We at Ankota strongly believe that care coordination and home care are the keys to improved health care. The math is simple:
- 5 percent of the population account for 50% of healthcare costs
- Many of those 5 percent are elderly people with multiple chronic conditions
- It is better for everyone if the person is at home instead of in the hospital. Better for the patient - comfortable surroundings and less chance of infection. Better for the hospital - use their beds for procedures. Better for cost - much less expensive
Achieving this goal requires coordination among care providers, which requires changes to the way health care is paid for (to encourage coordinated care). These changes are coming in the form of penalties for hospital readmissions and reward sharing for lowering health care costs (such as via Accountable Care Organizations - ACOs).
Changes like this require software (which Ankota is focused on) and process change. Focusing for now on the process change side, I came across an article by the home healthcare-oriented attorney Elizabeth Hogue, Esq. entitled "Why Do Post-Acute Providers Need Access Prior to Discharge?". The article is reproduced in its entirety on the website of CareAnyware (a home health and hospice software provider where a former colleague of mine, Joel Sholz, works). You can read it here.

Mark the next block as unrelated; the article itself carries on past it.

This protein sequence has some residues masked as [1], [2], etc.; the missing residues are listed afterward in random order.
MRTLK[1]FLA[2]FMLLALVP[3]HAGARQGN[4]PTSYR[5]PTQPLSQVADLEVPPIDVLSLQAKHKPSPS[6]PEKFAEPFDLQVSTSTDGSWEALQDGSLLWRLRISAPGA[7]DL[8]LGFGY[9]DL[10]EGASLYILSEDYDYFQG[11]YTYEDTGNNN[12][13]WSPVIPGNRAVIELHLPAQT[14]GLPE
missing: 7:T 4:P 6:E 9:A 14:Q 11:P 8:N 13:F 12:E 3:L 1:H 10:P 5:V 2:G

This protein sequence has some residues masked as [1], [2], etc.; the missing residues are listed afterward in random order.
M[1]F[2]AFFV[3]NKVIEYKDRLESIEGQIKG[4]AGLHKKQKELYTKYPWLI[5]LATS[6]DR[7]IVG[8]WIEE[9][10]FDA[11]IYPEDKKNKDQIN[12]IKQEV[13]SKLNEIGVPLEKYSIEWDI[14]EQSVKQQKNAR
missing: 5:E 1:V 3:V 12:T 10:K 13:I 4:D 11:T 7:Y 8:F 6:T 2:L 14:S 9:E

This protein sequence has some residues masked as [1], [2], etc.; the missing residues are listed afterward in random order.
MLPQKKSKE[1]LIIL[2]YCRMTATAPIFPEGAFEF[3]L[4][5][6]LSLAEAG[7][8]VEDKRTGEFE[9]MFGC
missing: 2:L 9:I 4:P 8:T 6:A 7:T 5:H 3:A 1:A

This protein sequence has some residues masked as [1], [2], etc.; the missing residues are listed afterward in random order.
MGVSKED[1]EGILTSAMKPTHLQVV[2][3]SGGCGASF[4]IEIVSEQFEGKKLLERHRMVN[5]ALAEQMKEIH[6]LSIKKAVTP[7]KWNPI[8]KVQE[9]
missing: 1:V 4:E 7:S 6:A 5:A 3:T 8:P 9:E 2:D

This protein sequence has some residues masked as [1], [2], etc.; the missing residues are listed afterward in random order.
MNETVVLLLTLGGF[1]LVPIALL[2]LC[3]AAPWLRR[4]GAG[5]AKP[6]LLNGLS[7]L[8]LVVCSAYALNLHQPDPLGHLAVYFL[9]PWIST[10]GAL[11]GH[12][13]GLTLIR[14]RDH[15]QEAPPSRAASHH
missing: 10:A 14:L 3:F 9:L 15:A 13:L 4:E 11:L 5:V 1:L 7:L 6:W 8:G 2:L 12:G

Elizabeth, being a lawyer, chooses words quite carefully and delivers stongly composed narrative. So you should read her account. But here are some key points she makes:
- Patient risks are escalated during "transitions of care" and as such visits by post-acute providers prior to discharge can help plan the transition
- Meetings with family members, especially in the care when a family member is the primary care provider for their loved one, is an important supplement to hospital provided care transition information
- Care providers with an ongoing relationship can provide bettwe care with more knowledge of current conditions for a hospitalized patient. A key example is in the case of hospice where the hospice order stays in effect during the hospitalization
- Home care agencies get referrals from sources other than hospital discharge, giving them a strong reason to be on patient floors
- Although solicitation of patients is not permissible, there are many other legitimate reasons for care providers to be on patient floors in hospitals
In support of the necessity for coordination, Ankota has developed care coordination software that enables sharing of care plans, visit schedules and other relevant information that can aid in achieving the goal of reduced hospitalizations. The software is live with a few early adopters, but we're actively searching for others interested in improving care coordination. Please contact ankota if interested (we even have a basic offering for free).
Ankota provides software to improve the delivery of care outside the hospital. Today Ankota services home health, private duty care, DME Delivery, RT, Physical Therapy and Home Infusion organizations, and is interested in helping to efficiently manage other forms of care. To learn more, please visit www.ankota.com or contact Ankota